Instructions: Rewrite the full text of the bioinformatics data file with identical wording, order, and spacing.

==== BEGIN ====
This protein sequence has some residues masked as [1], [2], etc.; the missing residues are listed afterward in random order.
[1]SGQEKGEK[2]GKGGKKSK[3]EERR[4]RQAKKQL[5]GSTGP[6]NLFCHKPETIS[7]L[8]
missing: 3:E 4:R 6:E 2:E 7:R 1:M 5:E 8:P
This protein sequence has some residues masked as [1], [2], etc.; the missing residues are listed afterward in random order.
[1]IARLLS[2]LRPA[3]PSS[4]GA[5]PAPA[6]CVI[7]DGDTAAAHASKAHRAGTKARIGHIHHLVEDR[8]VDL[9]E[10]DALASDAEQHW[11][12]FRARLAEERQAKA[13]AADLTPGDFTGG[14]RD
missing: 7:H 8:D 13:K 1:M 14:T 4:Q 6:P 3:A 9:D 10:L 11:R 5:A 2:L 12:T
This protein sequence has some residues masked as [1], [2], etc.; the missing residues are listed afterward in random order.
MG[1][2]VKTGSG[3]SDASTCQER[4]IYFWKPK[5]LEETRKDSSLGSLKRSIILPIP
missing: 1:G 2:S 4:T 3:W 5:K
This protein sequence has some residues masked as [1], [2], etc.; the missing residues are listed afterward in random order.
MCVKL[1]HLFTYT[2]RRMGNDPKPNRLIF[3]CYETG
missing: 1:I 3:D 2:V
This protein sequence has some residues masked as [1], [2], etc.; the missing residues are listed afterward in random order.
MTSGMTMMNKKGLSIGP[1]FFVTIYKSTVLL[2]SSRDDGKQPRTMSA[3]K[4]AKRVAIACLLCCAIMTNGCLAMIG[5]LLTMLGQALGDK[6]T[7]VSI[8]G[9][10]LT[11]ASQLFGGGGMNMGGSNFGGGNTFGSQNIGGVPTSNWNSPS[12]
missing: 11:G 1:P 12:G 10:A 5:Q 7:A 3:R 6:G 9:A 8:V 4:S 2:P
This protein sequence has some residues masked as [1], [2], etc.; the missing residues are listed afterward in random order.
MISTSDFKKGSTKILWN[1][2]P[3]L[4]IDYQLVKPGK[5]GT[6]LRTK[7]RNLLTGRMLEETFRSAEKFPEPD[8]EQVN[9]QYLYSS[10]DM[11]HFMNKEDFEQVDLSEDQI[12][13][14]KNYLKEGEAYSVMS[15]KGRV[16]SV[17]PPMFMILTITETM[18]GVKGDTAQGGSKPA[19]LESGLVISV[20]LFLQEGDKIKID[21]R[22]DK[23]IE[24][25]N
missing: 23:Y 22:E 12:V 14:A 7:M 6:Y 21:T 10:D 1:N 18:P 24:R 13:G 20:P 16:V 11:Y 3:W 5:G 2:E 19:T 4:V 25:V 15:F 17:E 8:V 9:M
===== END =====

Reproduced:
This protein sequence has some residues masked as [1], [2], etc.; the missing residues are listed afterward in random order.
[1]SGQEKGEK[2]GKGGKKSK[3]EERR[4]RQAKKQL[5]GSTGP[6]NLFCHKPETIS[7]L[8]
missing: 3:E 4:R 6:E 2:E 7:R 1:M 5:E 8:P
This protein sequence has some residues masked as [1], [2], etc.; the missing residues are listed afterward in random order.
[1]IARLLS[2]LRPA[3]PSS[4]GA[5]PAPA[6]CVI[7]DGDTAAAHASKAHRAGTKARIGHIHHLVEDR[8]VDL[9]E[10]DALASDAEQHW[11][12]FRARLAEERQAKA[13]AADLTPGDFTGG[14]RD
missing: 7:H 8:D 13:K 1:M 14:T 4:Q 6:P 3:A 9:D 10:L 11:R 5:A 2:L 12:T
This protein sequence has some residues masked as [1], [2], etc.; the missing residues are listed afterward in random order.
MG[1][2]VKTGSG[3]SDASTCQER[4]IYFWKPK[5]LEETRKDSSLGSLKRSIILPIP
missing: 1:G 2:S 4:T 3:W 5:K
This protein sequence has some residues masked as [1], [2], etc.; the missing residues are listed afterward in random order.
MCVKL[1]HLFTYT[2]RRMGNDPKPNRLIF[3]CYETG
missing: 1:I 3:D 2:V
This protein sequence has some residues masked as [1], [2], etc.; the missing residues are listed afterward in random order.
MTSGMTMMNKKGLSIGP[1]FFVTIYKSTVLL[2]SSRDDGKQPRTMSA[3]K[4]AKRVAIACLLCCAIMTNGCLAMIG[5]LLTMLGQALGDK[6]T[7]VSI[8]G[9][10]LT[11]ASQLFGGGGMNMGGSNFGGGNTFGSQNIGGVPTSNWNSPS[12]
missing: 11:G 1:P 12:G 10:A 5:Q 7:A 3:R 6:G 9:A 8:V 4:S 2:P
This protein sequence has some residues masked as [1], [2], etc.; the missing residues are listed afterward in random order.
MISTSDFKKGSTKILWN[1][2]P[3]L[4]IDYQLVKPGK[5]GT[6]LRTK[7]RNLLTGRMLEETFRSAEKFPEPD[8]EQVN[9]QYLYSS[10]DM[11]HFMNKEDFEQVDLSEDQI[12][13][14]KNYLKEGEAYSVMS[15]KGRV[16]SV[17]PPMFMILTITETM[18]GVKGDTAQGGSKPA[19]LESGLVISV[20]LFLQEGDKIKID[21]R[22]DK[23]IE[24][25]N
missing: 23:Y 22:E 12:V 14:A 7:M 6:Y 21:T 10:D 1:N 18:P 24:R 13:G 20:P 16:V 11:Y 3:W 5:G 2:E 19:T 4:V 25:V 15:F 17:E 8:V 9:M